• Undergrads to Sixth Formers: Get your priorities right when choosing a Uni…

    800 450 Jack Wynn

    Teaching style, the quality of teaching and technology are the significant factors current undergraduates’ are advising sixth formers’ to consider when selecting their university choices, according to new research commissioned by Canvas, the Learning Management System (LMS).

    Speaking to sixth formers’ about factors influencing their choice of university – as well as undergraduates’ about what they find actually enhances their university experience – although teaching quality (57 per cent), location (50 per cent) and campus facilities (46 per cent) are among some of the top priorities for sixth formers filling out their UCAS applications before the deadline in approximately three months’ time, undergrads now say that they would think more about quality of teaching (51 per cent), university’s teaching methods (47 per cent) and technology (34 per cent).
    Table 1: Top considerations when choosing a university: Current sixth formers versus undergraduates if choosing again (by percentage point change)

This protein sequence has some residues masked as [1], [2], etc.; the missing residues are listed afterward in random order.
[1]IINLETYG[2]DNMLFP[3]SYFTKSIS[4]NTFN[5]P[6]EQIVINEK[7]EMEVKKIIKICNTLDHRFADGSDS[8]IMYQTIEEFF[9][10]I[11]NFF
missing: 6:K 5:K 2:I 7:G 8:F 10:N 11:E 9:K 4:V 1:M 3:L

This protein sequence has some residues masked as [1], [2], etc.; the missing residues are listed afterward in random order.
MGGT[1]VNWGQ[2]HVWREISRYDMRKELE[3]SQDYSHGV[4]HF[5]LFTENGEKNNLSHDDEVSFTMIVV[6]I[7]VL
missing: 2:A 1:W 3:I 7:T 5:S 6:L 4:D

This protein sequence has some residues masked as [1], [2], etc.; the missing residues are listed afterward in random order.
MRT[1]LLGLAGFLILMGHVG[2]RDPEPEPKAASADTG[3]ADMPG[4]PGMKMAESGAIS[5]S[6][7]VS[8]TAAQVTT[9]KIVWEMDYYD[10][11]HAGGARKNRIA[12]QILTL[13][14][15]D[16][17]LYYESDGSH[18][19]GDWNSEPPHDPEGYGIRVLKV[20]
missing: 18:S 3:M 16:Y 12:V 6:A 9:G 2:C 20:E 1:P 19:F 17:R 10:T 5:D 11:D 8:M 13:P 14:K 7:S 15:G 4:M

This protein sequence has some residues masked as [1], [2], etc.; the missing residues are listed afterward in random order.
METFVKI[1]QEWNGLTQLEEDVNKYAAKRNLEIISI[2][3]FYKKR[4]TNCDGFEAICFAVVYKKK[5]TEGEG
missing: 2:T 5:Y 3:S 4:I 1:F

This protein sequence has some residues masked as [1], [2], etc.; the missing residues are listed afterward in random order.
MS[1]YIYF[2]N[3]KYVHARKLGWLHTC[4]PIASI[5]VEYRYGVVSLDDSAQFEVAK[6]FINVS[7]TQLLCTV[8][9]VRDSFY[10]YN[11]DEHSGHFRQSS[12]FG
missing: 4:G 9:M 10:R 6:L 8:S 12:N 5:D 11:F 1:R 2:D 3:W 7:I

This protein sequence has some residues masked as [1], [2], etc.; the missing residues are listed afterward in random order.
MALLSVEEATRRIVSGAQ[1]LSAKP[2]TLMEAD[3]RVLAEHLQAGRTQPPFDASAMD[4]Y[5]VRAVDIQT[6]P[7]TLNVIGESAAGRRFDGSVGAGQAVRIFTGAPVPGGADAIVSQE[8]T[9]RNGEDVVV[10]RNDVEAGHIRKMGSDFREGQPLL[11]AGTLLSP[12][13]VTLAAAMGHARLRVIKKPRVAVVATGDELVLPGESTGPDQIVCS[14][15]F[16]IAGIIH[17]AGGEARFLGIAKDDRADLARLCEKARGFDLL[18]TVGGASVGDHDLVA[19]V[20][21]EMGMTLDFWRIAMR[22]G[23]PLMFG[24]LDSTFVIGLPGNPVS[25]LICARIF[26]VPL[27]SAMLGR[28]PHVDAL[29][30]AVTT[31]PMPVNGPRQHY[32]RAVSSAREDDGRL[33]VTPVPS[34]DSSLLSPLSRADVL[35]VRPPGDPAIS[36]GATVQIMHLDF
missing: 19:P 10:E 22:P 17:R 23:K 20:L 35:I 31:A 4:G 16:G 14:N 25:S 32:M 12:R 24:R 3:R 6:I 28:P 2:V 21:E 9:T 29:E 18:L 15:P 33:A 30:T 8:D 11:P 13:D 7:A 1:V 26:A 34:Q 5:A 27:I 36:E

Factor Sixth formers’ considerations Current undergraduates’ priorities if choosing again Percentage change
    Style of teaching 30% 47% +17%
    Technology being offered to support learning style 23% 34% +11%
    Reputation for latest tech/innovation 25% 30% +5%
    Quality of teaching staff 57% 51% -6%
    Campus/facilities 46% 40% -6%
    Record for graduates getting jobs 41% 31% -10%
    Location 50% 25% -25%


    Director of Higher Education at Canvas, Kenny Nicholl said: “It’s clear that the current crop of sixth formers value teaching and learning that adapts to their needs. Being increasingly technological and comfortable with independent learning using online resources, students expect that universities will support this. However, many schools and colleges currently don’t seem to meet these expectations, which may be leaving students either frustrated or not fully prepared to transition to teaching styles in higher education.”



    Jack Wynn

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